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information on Rape of Nanking
Posted 6/3/10
well the rape of nanking was preceded by a tough battle at Shanghai that began in the summer of 1937. Chinese forces there put up surprisingly stiff resistance against the Japanese Army which had expected an easy victory in China. The Japanese had even bragged they would conquer all of China in just three months. The stubborn resistance by the Chinese troops upset that timetable, with the battle dragging on through the summer into late fall. This infuriated the Japanese and whetted their appetite for the revenge that was to follow at Nanking. The massacre is a major focal point of burgeoning Chinese nationalism, and in China, opinions are relatively homogenous. In Japan, however, public opinion over the severity of the massacre remains widely divided - this is evidenced by the fact that whereas some Japanese commentators refer to it as the 'Nanking massacre' , others use the more ambivalent 'Nanking incident' ). The event continues to be a point of contention and controversy in Sino-Japanese relations. Many people were killed. It was a brutal and barbaric attack. Young boys were forced to have sex with their mothers, grown men were forced to commit sexual acts with corpses. The reason for that was because the Japanese wanted entertainment. Either people killed themselves so they would not have to endure the torture, or they were killed by the Japanese because they didn't obey them. It was the first bloodbath in Japan's occupation of China and the first mass slaughter of World War II, during which an estimated 30 million Chinese were killed. The Japanese Soldiers even have a picture as souvenir for them.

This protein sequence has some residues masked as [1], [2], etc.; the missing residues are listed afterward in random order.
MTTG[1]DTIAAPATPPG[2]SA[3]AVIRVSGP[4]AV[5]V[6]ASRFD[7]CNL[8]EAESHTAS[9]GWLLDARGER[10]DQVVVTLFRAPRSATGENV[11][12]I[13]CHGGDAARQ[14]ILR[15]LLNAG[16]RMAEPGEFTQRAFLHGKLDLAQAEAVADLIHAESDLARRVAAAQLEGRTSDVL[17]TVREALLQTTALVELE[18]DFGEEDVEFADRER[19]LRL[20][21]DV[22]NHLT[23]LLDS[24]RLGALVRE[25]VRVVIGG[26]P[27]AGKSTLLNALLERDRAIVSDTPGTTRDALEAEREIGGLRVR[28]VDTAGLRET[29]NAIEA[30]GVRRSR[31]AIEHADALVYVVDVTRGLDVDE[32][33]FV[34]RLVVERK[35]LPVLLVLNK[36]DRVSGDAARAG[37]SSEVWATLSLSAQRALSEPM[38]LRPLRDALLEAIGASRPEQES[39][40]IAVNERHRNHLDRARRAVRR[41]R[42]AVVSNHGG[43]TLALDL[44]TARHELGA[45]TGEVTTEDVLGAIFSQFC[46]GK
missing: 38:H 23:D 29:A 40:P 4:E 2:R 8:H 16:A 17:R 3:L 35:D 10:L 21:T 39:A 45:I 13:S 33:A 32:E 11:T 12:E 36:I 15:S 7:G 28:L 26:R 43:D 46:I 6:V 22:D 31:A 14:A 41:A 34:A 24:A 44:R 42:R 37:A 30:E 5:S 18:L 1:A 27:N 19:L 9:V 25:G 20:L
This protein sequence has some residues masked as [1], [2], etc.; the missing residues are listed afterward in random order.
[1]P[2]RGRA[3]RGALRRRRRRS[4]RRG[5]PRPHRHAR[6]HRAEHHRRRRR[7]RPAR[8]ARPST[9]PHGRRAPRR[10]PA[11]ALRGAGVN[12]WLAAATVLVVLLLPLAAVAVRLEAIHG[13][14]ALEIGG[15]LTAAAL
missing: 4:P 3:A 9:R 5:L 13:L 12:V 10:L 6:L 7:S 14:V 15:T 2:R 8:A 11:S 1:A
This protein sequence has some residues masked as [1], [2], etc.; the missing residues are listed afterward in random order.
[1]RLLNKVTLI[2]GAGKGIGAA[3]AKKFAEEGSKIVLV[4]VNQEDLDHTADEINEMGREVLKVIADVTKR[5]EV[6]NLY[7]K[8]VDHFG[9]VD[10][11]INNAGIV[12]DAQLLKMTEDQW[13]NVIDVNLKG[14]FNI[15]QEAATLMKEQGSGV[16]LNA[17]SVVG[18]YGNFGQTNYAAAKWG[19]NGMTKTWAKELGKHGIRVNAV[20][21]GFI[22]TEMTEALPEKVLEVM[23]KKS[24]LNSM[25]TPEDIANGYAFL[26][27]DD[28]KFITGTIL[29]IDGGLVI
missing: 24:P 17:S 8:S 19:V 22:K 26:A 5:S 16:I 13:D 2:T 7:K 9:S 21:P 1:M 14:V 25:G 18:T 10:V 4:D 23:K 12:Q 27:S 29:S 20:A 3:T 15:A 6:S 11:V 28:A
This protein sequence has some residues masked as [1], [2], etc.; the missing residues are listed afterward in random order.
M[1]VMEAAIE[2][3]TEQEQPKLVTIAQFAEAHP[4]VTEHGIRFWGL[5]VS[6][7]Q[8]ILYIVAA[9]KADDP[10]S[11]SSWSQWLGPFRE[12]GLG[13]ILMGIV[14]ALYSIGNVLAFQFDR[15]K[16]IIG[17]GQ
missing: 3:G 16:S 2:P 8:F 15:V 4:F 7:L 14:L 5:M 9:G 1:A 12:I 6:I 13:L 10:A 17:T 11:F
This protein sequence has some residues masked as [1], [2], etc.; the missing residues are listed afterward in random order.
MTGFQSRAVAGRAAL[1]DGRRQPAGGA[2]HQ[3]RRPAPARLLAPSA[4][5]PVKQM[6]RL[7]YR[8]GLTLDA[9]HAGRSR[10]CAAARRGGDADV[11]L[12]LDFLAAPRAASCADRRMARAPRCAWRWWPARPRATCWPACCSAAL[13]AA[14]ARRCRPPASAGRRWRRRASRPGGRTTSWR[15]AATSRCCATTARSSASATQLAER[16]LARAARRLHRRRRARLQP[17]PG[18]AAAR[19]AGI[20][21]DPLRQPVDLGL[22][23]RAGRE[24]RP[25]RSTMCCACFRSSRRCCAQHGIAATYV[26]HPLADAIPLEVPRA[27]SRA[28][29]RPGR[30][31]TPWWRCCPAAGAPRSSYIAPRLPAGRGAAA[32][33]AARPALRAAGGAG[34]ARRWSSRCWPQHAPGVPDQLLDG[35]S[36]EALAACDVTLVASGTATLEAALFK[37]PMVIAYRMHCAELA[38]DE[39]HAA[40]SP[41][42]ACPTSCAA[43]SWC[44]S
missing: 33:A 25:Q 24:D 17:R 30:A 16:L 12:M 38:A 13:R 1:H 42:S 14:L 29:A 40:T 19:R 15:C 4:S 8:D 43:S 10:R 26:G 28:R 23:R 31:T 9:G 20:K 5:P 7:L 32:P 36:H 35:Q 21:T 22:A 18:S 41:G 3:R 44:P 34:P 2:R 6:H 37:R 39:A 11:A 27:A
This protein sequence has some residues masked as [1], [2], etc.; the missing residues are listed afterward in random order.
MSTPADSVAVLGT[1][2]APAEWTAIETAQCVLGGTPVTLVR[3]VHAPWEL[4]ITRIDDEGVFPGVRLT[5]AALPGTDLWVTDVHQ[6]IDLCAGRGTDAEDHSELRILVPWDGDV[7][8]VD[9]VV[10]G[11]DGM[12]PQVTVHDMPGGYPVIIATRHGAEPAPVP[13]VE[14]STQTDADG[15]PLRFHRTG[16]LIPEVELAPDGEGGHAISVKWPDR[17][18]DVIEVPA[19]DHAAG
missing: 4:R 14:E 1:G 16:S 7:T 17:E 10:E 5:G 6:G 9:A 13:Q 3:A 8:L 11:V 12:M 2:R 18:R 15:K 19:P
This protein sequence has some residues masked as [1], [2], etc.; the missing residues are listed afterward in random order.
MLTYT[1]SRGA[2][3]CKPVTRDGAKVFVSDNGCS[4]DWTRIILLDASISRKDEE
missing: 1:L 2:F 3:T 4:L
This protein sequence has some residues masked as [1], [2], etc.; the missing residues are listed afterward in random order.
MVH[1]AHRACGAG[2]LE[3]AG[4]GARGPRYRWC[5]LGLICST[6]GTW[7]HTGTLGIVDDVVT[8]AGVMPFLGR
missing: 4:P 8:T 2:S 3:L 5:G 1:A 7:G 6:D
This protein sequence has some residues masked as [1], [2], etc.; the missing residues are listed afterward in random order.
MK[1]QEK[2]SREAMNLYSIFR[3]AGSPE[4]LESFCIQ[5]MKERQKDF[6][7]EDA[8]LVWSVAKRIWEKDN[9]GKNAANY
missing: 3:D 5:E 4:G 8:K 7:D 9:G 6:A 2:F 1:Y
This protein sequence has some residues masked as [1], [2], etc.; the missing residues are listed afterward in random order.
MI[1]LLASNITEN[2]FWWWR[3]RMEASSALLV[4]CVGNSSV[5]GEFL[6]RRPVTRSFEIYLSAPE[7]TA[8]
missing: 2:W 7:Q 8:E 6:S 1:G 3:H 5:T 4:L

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Posted 6/3/10
I suggest you actually go do some research on it; I think you'll learn a lot about one of the greatest tragedies in world history - and this is no overstatement.

Iris Chang's Rape of Nanking isn't the most scholarly of works and its conclusions have been debated (it does seem like she may have overestimated the casualties, though the numbers are still staggering). However, she does a nice job of presenting what the Japanese seemed to have been thinking as they approached Nanking and during the weeks of horror after they took the city. She claims that the mindset of Japanese soldiers in general, and not simply the context surrounding this one particular operation, had the most to do with the event. Her book should be available in any library or bookstore - it was a bestseller. Go check it out.

If you're willing to do further research, there are other, more scholarly and detailed books available as well.
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Posted 6/4/10
Sorry but Crunchyroll isn't here to do your homework for you. If anyone would like to recreate this thread they're more than welcome to. But make sure the opening thread is open for a GENERAL discussion with a little bit of background so people know what to discuss.. and not asking homework questions.


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